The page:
We spoke to travel experts about how to navigate airline sales and promotions, and how to increase your chances of finding a deal no matter what.
Zach Griff, senior reporter at the Points Guy, said splashy sales with language like “fares as low as X dollars,” primarily serve to draw travelers to an airline’s website. “That is really there largely to generate marketing buzz, buzz among the press,” he said.
When customers visit those sites, Griff said, the deals are only as good as the asterisk denoting their terms and conditions. “You’ll see that there are lots of exclusions, dates of travel, book-by dates and travel-by dates,” he said.
Advertised sales also tend to feature certain types of routes. “The cheapest fares that are available typically in an advertised sale tend to almost always be short-haul flights that are not terribly expensive to begin with,” Keyes said, such as New York to Boston or Los Angeles to San Francisco. “They can very cleverly lump in a cheap fare on those routes with more expensive fares on other routes and they can say, you know, ‘It starts at $49.’”
Keyes added that airlines often only have a select number of seats available at the price used in an advertisement. With so many limitations, he said, only a small percentage of people looking at flights during a given promotion are able to get the lowest fare advertised. “It’s got to be very low, single digits,” he said.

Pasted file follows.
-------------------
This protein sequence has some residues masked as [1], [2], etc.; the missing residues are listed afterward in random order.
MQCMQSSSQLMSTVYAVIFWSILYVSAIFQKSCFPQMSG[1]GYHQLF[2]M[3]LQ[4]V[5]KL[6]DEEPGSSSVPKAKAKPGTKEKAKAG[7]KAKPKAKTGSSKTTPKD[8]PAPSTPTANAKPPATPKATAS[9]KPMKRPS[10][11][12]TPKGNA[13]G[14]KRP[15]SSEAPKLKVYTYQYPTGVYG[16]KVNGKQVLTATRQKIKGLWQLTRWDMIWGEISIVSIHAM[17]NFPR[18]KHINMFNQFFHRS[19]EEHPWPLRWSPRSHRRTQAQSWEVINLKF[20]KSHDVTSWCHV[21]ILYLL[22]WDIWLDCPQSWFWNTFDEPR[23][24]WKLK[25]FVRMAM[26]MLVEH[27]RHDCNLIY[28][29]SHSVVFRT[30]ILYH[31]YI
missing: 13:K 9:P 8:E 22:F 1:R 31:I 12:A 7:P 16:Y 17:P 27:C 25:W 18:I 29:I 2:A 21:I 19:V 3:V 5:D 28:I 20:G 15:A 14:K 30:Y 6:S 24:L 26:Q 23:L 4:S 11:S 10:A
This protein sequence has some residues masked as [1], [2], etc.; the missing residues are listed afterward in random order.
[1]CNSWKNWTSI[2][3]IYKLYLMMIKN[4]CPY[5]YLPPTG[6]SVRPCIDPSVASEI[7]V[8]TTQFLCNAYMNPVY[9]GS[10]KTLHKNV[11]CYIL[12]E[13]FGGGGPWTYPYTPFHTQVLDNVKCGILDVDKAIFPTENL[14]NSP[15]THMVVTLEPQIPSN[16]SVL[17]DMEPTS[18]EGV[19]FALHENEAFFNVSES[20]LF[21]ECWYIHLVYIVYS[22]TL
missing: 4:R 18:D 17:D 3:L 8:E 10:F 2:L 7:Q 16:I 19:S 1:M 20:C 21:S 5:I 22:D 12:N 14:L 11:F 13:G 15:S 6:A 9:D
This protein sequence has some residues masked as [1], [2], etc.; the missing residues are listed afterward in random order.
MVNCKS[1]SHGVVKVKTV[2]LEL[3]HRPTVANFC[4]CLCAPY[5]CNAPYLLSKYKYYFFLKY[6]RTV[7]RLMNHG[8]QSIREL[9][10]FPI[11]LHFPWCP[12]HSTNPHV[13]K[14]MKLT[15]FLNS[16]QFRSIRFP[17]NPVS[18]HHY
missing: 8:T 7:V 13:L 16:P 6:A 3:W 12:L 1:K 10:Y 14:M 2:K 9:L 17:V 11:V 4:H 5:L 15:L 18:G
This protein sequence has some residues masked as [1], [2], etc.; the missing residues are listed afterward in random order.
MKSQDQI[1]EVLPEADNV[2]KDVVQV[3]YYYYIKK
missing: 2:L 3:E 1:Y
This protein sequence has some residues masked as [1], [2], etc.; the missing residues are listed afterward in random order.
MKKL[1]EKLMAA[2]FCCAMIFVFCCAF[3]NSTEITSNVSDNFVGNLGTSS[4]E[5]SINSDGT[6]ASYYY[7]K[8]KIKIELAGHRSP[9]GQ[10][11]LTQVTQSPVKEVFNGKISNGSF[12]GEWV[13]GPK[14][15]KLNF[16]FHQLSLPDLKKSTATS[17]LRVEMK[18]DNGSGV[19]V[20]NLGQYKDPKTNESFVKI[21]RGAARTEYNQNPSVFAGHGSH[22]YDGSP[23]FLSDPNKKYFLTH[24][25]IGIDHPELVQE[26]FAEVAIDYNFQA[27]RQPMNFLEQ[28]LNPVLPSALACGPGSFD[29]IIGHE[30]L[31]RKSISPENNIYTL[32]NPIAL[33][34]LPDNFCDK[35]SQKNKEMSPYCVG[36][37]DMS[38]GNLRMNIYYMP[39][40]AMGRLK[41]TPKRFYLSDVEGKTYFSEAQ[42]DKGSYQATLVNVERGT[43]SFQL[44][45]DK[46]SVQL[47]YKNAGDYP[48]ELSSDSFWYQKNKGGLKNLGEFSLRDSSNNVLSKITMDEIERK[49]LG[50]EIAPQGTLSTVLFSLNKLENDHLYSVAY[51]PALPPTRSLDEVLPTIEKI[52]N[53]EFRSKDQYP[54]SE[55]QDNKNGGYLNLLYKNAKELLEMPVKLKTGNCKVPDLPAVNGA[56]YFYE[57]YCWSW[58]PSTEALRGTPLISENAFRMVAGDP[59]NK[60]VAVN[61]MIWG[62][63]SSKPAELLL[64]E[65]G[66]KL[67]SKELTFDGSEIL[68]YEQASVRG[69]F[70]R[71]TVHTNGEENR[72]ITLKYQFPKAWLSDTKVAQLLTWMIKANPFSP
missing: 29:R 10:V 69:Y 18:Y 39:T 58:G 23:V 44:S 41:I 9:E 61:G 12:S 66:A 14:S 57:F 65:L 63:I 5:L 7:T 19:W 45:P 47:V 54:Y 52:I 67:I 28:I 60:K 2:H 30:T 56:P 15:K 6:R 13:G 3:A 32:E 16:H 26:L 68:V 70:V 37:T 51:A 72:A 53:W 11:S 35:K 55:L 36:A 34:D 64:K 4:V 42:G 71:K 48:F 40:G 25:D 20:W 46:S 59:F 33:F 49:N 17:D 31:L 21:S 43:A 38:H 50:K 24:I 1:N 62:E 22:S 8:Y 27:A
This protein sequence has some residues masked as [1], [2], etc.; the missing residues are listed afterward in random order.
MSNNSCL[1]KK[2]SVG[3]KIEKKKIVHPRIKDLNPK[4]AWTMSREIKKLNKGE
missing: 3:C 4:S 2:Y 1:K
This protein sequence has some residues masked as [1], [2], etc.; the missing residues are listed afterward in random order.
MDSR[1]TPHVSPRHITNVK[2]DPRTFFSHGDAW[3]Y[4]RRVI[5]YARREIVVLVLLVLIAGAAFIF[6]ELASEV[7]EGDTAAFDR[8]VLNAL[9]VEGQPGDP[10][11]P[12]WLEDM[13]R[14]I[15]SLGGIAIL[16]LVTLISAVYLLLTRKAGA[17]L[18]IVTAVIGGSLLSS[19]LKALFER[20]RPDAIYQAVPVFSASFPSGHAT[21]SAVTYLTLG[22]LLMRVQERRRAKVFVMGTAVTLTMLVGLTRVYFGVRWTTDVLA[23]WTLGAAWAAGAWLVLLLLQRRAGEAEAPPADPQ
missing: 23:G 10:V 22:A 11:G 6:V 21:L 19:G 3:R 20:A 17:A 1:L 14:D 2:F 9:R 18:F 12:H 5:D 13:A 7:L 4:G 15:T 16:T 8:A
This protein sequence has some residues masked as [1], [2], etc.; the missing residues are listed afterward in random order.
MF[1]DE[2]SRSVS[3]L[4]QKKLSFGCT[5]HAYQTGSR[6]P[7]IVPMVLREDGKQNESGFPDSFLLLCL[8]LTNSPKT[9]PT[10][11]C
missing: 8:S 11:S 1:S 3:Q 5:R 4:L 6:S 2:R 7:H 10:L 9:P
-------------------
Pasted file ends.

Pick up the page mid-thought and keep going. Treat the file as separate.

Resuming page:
Even if you aren’t able to get the fare in big, bold letters on the ad, it’s worth looking at flights while a promotion is going on. Griff said that while your trip might not fit the parameters laid out in the fine print, airlines will often discount other fares at the same time — just not by as much.
Competitors may have lower fares during sales, too. “Airlines are notorious for matching one another’s fares,” Keyes said. He noted, however, the practice is less common during advertised sales than other times that airlines slash prices.
To get a comprehensive view of the options, Griff recommends looking at Google Flights. Based on stored flight data, the service can tell travelers whether a fare is higher or lower than average, and how it has changed over time. “Those are really actionable insights that I always recommend people act off,” he said.
Look beyond advertised deals
Keyes said the best deals for travelers aren’t the ones airlines are putting marketing muscle behind. “It’s the unadvertised sales that are the real gold mines,” he said.
He has recently seen deals such as $300 round-trip flights to Paris and $187 trips to Cancún, which airlines don’t have to promote. “Those fares sell themselves,” he said. Without the cost of an ad campaign and the risk of disappointing customers who don’t get the fare publicized, slashing prices quietly gives the airlines more flexibility, Keyes argued.
To keep tabs on the market, Keyes’s Scott’s Cheap Flights, Google Flights, travel app Hopper, Skyscanner and other services allow travelers to set up price alerts so they’ll know when there’s a great deal.
“The best way to take advantage of those deals is to be using a tool that’s monitoring for them so that you know when they’re available on the routes you’re actually interested in,” said Hayley Berg, Hopper’s head of price intelligence.